The Human Touch


Recently Luminous Journeys senior travel photographer and photo tour workshop leader, David Lazar, got the cover shot on Australian Photography magazine, the country’s largest. Along with the cover shot is an excellent article written by David, focusing on the artistic use of the human touch for better travel images, even with landscapes.

David Lazar magazine cover, Intha on Lake Inle, Myanmar

Here’s how the article opens, including the link to the rest 0f the story found in the online version of Australian Photography. To check out future David Lazar photo tours, please visit his website and/or check out our Complete Photo Tour Schedule.

As a travel photographer who enjoys telling stories through photography, I try to include human subjects in my work for more emotional impact.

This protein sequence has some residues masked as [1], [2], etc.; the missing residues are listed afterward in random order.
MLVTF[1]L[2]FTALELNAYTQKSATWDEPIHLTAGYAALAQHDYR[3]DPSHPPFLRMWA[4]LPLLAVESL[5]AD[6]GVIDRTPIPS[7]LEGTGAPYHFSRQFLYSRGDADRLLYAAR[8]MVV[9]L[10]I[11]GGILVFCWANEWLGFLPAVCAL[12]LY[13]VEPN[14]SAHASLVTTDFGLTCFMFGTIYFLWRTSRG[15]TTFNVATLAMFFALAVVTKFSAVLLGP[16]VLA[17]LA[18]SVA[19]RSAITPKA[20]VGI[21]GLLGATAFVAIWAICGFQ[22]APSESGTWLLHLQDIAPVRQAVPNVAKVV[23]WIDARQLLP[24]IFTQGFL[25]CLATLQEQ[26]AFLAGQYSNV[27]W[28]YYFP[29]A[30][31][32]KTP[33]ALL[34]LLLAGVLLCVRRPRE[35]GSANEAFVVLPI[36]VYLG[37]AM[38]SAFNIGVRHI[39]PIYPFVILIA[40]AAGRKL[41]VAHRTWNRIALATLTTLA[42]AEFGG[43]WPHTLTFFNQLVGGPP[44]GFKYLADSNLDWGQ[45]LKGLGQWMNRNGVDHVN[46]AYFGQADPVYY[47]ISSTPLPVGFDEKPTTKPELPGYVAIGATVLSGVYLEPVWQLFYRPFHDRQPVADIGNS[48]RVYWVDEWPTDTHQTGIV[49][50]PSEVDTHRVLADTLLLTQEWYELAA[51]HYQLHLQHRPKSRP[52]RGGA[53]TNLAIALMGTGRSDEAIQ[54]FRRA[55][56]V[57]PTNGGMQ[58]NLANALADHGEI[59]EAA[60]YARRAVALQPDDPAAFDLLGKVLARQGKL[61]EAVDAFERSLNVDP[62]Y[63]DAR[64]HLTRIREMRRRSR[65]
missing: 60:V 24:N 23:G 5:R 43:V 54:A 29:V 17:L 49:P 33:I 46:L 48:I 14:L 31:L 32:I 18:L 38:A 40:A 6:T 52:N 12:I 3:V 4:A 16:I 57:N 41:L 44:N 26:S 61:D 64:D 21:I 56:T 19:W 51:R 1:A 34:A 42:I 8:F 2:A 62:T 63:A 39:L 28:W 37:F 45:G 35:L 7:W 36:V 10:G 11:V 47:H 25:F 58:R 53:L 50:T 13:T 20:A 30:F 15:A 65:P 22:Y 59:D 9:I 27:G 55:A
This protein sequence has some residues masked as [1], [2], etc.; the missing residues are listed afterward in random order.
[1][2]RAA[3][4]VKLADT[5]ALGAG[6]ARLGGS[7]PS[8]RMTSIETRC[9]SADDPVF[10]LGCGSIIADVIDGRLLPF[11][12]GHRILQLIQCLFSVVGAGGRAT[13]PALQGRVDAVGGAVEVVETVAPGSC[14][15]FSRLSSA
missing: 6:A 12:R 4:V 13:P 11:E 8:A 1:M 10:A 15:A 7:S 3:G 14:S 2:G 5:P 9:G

Sometimes a street scene or landscape can be powerful enough without the need for a person in the image, especially if there is already a captivating focal point or interesting pattern in the landscape.

But there are many times when a landscape style photo will not convey any strong feelings to the viewer as there is not an interesting enough focal point. In this case, the addition of a human positioned well in the composition can enhance the image greatly.

In a wider landscape photo, the person’s face does not need to be visible, it is just their presence in the scene that adds life to the image.

Adding a person also helps to emphasise the scale of the surroundings, and show how grand or delicate a scene is by comparing it to the size of a human.

The difference with an environmental portrait is that the subject’s face must be visible and the focus is less on the overall scene but on the individual and their story. I like to capture both styles of photography featuring people in a wide environmental scene…

Part One of the article continues here

Monk prays at Golden Rock, Myanmar photo

Akha tea harvest in Northern Thailand

Bennett Stevens Written by:

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